Tri-State’s pivot toward renewable generation contrasts with the bigger, better known Xcel Energy. The latter, an investor-owned utility, one of the nation’s largest, announced in 2017 that it wanted to close two of its aging coal plants, Comanche 1 and 2, replacing that lost generation primarily with renewables and gas. The “insanely cheap” bids surprised everybody.
Late that same year, Xcel announced a goal for its eight-state service territory of achieving 80% reduction by 2030 as compared to 2004 levels, a level it says it can use achieving existing technology. Tri-State has two goals for 2030: 90% reduction from units it owns and operates in Colorado but 70% reduction in emissions for its Colorado electric sales consumers.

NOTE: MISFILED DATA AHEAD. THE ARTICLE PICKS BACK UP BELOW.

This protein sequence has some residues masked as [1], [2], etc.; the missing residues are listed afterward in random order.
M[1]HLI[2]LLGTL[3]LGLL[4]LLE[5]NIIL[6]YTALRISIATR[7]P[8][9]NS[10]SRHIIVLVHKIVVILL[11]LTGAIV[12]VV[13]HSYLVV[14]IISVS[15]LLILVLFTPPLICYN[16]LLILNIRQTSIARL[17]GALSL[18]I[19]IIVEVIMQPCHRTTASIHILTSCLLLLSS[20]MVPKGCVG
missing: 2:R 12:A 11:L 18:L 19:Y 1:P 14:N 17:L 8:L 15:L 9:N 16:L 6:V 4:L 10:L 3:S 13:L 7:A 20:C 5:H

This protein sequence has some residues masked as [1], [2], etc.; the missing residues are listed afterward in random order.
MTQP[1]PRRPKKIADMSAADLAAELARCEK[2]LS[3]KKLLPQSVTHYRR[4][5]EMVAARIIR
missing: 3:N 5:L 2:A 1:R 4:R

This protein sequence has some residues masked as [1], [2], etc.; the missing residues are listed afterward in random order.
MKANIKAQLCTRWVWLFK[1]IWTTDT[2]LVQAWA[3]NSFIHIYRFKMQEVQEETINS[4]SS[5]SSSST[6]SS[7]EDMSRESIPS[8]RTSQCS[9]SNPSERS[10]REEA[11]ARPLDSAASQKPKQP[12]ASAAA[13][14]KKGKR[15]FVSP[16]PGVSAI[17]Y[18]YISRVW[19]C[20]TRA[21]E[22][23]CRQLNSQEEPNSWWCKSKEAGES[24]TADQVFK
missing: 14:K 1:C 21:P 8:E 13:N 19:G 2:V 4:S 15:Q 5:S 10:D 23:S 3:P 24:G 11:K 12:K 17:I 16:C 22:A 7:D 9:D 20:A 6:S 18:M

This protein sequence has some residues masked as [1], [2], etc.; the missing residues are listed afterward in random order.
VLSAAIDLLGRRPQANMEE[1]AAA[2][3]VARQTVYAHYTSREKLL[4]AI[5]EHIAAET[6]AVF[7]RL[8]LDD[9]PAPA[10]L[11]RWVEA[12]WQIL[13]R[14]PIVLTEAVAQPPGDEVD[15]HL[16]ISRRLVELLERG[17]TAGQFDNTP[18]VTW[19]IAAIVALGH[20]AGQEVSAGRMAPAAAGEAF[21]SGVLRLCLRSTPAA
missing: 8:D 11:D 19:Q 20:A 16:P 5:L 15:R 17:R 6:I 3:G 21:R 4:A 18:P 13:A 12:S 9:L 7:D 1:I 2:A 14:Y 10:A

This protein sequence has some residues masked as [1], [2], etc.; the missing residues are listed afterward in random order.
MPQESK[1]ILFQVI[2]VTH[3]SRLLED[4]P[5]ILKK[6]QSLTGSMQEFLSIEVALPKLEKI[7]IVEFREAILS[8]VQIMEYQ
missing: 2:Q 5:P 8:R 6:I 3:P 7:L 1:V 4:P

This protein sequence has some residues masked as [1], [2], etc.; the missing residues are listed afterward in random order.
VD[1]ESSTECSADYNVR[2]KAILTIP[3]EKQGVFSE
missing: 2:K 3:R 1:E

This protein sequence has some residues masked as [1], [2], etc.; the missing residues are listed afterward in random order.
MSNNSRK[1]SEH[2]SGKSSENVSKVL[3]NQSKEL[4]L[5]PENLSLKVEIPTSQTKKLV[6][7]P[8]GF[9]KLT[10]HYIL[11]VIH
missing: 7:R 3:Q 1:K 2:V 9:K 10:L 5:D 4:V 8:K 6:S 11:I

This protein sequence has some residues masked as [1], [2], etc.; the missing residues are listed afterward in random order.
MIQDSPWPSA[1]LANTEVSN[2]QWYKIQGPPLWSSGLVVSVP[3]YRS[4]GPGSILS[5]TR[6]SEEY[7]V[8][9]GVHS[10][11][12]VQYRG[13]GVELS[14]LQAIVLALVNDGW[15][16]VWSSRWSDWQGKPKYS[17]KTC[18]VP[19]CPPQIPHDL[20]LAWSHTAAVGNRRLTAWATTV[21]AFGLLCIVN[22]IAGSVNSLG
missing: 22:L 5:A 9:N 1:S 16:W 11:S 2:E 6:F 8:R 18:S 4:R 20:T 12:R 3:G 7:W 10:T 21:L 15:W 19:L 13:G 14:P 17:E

Tri-State will continue to import coal-produced electricity from Wyoming, where it has a minority ownership in the Laramie River Station at Wheatland. The plant, according to a 2018 analysis by the Rocky Mountain Institute, was the only coal plant that Tri-State had a financial interest in that was cheaper than renewables, owing to a very-low priced and long-term contract for coal from the mammoth mines in the nearby Powder River Basin. It could also get electricity from the coal unit in Arizona.
Xcel and Tri-State’s transitions overlap in other areas. Xcel is adding 383 megawatts of existing natural gas generation to its resource mix but also 275 megawatts of storage. Tri-State has no plans for either. Overall, and not just Colorado, 19% of its generating capacity is from natural gas but for 2018 represented just 4% of sales.
Highley said Tri-State has no plans to invest in natural gas generation, although he didn’t reject that as a possibility in the future. Tri-State, he said, still needs fossil generation to ensure reliability during times of low light and, as has happened several times, icing up of wind turbines. “You can’t buy a battery large enough to take you through a bomb cyclone event.”